If the child is two or more years old, the only effective means of weaning from the bottle is through hunger. The bottle should be taken away at once and entirely, and nothing allowed except milk from a cup until the child takes this willingly. Sometimes a child will go an entire day without food, occasionally as long as two days, but one should not be alarmed on this account and yield. This is a matter of the child’s will and not of his digestion, and when once he has been conquered it is seldom that any further trouble is experienced. As soon as a child has learned to drink his milk from a cup, cereals and other solid foods may gradually be added to the diet. The educational value of such training is not the least important consideration.
Can a baby just weaned take cow’s milk of the same proportions as one of the same age who has had cow’s milk from birth?
Very rarely; to give a baby who has had nothing but the breast from birth, plain cow’s milk, or even that milk which a bottle-fed baby of the same age might take, is almost certain to cause indigestion. The change in the food is quite a marked one, and should be made gradually by beginning with a very weak milk and increasing its strength as the baby becomes accustomed to take cow’s milk.
What would be the proper proportions for an infant weaned at four or five months?
About the same as for a healthy bottle-fed infant of two months; the quantity of course should be larger. The food can in most cases be gradually increased so that in two or three weeks the usual strength for the age can be taken.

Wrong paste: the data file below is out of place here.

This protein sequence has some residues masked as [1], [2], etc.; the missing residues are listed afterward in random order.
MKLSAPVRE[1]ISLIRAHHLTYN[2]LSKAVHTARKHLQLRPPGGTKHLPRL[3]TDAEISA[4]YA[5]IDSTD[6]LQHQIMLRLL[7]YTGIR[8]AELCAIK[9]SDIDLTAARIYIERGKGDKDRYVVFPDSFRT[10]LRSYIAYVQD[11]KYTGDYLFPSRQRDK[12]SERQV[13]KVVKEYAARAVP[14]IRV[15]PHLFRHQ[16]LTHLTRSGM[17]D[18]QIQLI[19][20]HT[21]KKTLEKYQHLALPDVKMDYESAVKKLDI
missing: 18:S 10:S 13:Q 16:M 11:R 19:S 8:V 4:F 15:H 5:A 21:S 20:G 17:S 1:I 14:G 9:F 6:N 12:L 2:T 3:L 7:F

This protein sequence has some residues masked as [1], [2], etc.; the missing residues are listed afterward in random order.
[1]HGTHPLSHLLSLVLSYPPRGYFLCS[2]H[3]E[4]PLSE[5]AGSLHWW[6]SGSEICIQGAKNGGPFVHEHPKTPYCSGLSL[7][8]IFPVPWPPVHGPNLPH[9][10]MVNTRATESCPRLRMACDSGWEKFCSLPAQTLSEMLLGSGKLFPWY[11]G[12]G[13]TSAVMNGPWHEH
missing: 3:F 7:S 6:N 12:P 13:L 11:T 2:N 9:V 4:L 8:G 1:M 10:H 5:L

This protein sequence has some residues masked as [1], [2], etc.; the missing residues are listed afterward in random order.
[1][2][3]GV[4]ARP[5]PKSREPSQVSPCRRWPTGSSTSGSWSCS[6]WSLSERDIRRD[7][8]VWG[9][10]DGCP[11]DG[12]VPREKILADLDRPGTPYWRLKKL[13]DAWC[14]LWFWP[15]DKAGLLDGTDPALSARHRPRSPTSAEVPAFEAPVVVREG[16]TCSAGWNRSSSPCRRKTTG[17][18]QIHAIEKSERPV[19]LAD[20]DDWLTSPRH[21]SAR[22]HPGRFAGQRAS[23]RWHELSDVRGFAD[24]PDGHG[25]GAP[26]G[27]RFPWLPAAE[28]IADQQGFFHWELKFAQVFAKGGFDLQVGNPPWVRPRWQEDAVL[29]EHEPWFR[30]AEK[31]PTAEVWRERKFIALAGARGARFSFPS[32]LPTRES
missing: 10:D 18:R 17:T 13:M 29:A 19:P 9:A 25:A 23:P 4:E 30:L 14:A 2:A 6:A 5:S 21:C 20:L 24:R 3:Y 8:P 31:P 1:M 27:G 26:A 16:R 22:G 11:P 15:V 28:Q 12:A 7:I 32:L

What would be the proper proportions for an infant weaned at nine or ten months?
About the same as for a bottle-fed infant at four or five months, to be increased as indicated above.
Will not a child lose in weight when placed upon so low a diet?
Very often it will do so for the first week or two, but after that will gain quite regularly; the acute indigestion, however, which generally accompanies the use of stronger milk will, in most cases, cause a greater loss.
What foods contain all the elements present in mother’s milk?
The milk of other animals,—cow’s milk being the only one which is available for general use.
Is it not possible for infants to thrive upon other foods than those containing fresh milk?
They may do so for a time, but never permanently. The long-continued use of other foods as the sole diet is attended with great risk.
What are the dangers of such foods?
Frequently scurvy is produced (see page 141), often rickets, and in other cases simply a condition of general malnutrition,—the child does not thrive, is pale, and its muscles are soft and flabby.